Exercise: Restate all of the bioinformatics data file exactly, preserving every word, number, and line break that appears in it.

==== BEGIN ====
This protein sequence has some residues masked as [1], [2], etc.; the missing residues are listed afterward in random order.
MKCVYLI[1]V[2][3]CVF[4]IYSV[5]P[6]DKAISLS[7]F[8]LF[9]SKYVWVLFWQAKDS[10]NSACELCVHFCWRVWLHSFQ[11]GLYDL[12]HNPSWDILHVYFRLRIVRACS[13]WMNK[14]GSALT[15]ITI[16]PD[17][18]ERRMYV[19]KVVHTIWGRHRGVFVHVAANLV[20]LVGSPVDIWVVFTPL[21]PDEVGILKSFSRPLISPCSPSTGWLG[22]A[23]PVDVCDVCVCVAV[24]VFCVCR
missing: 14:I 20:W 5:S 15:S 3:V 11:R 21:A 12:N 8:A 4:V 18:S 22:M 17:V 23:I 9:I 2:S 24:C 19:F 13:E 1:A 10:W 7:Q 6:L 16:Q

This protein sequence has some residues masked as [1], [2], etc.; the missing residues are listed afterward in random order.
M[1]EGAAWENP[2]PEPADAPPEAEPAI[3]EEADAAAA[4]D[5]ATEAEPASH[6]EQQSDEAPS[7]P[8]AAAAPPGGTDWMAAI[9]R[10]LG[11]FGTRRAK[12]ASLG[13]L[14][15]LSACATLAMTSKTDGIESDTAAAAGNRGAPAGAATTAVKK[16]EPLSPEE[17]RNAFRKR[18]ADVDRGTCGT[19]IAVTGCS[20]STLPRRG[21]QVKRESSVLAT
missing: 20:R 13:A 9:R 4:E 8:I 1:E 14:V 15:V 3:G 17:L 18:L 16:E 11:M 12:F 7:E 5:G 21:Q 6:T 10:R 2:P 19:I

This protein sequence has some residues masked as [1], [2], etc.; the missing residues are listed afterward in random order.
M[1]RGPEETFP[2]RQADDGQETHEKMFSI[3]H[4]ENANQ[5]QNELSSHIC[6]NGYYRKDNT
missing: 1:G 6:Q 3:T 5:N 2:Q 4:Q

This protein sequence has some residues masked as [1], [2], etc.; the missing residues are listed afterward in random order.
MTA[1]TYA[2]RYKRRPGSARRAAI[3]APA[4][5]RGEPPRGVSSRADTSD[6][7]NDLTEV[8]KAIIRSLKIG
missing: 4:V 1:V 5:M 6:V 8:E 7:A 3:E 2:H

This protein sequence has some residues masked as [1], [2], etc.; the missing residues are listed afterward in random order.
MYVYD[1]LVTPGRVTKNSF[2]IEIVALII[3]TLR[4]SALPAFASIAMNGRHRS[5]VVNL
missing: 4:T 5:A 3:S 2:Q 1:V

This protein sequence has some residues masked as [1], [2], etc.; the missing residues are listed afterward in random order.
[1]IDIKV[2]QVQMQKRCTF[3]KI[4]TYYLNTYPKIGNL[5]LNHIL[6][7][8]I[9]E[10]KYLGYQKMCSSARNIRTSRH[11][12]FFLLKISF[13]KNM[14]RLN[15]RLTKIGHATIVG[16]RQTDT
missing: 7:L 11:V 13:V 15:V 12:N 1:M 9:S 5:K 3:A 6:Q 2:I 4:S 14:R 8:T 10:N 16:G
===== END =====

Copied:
This protein sequence has some residues masked as [1], [2], etc.; the missing residues are listed afterward in random order.
MKCVYLI[1]V[2][3]CVF[4]IYSV[5]P[6]DKAISLS[7]F[8]LF[9]SKYVWVLFWQAKDS[10]NSACELCVHFCWRVWLHSFQ[11]GLYDL[12]HNPSWDILHVYFRLRIVRACS[13]WMNK[14]GSALT[15]ITI[16]PD[17][18]ERRMYV[19]KVVHTIWGRHRGVFVHVAANLV[20]LVGSPVDIWVVFTPL[21]PDEVGILKSFSRPLISPCSPSTGWLG[22]A[23]PVDVCDVCVCVAV[24]VFCVCR
missing: 14:I 20:W 5:S 15:S 3:V 11:R 21:A 12:N 8:A 4:V 18:S 22:M 17:V 23:I 9:I 2:S 24:C 19:F 13:E 1:A 10:W 7:Q 6:L 16:Q

This protein sequence has some residues masked as [1], [2], etc.; the missing residues are listed afterward in random order.
M[1]EGAAWENP[2]PEPADAPPEAEPAI[3]EEADAAAA[4]D[5]ATEAEPASH[6]EQQSDEAPS[7]P[8]AAAAPPGGTDWMAAI[9]R[10]LG[11]FGTRRAK[12]ASLG[13]L[14][15]LSACATLAMTSKTDGIESDTAAAAGNRGAPAGAATTAVKK[16]EPLSPEE[17]RNAFRKR[18]ADVDRGTCGT[19]IAVTGCS[20]STLPRRG[21]QVKRESSVLAT
missing: 20:R 13:A 9:R 4:E 8:I 1:E 14:V 15:V 3:G 17:L 18:L 16:E 11:M 12:F 7:E 5:G 21:Q 6:T 10:R 2:P 19:I

This protein sequence has some residues masked as [1], [2], etc.; the missing residues are listed afterward in random order.
M[1]RGPEETFP[2]RQADDGQETHEKMFSI[3]H[4]ENANQ[5]QNELSSHIC[6]NGYYRKDNT
missing: 1:G 6:Q 3:T 5:N 2:Q 4:Q

This protein sequence has some residues masked as [1], [2], etc.; the missing residues are listed afterward in random order.
MTA[1]TYA[2]RYKRRPGSARRAAI[3]APA[4][5]RGEPPRGVSSRADTSD[6][7]NDLTEV[8]KAIIRSLKIG
missing: 4:V 1:V 5:M 6:V 8:E 7:A 3:E 2:H

This protein sequence has some residues masked as [1], [2], etc.; the missing residues are listed afterward in random order.
MYVYD[1]LVTPGRVTKNSF[2]IEIVALII[3]TLR[4]SALPAFASIAMNGRHRS[5]VVNL
missing: 4:T 5:A 3:S 2:Q 1:V

This protein sequence has some residues masked as [1], [2], etc.; the missing residues are listed afterward in random order.
[1]IDIKV[2]QVQMQKRCTF[3]KI[4]TYYLNTYPKIGNL[5]LNHIL[6][7][8]I[9]E[10]KYLGYQKMCSSARNIRTSRH[11][12]FFLLKISF[13]KNM[14]RLN[15]RLTKIGHATIVG[16]RQTDT
missing: 7:L 11:V 13:V 15:V 12:N 1:M 9:S 5:K 3:A 6:Q 2:I 4:S 14:R 8:T 10:N 16:G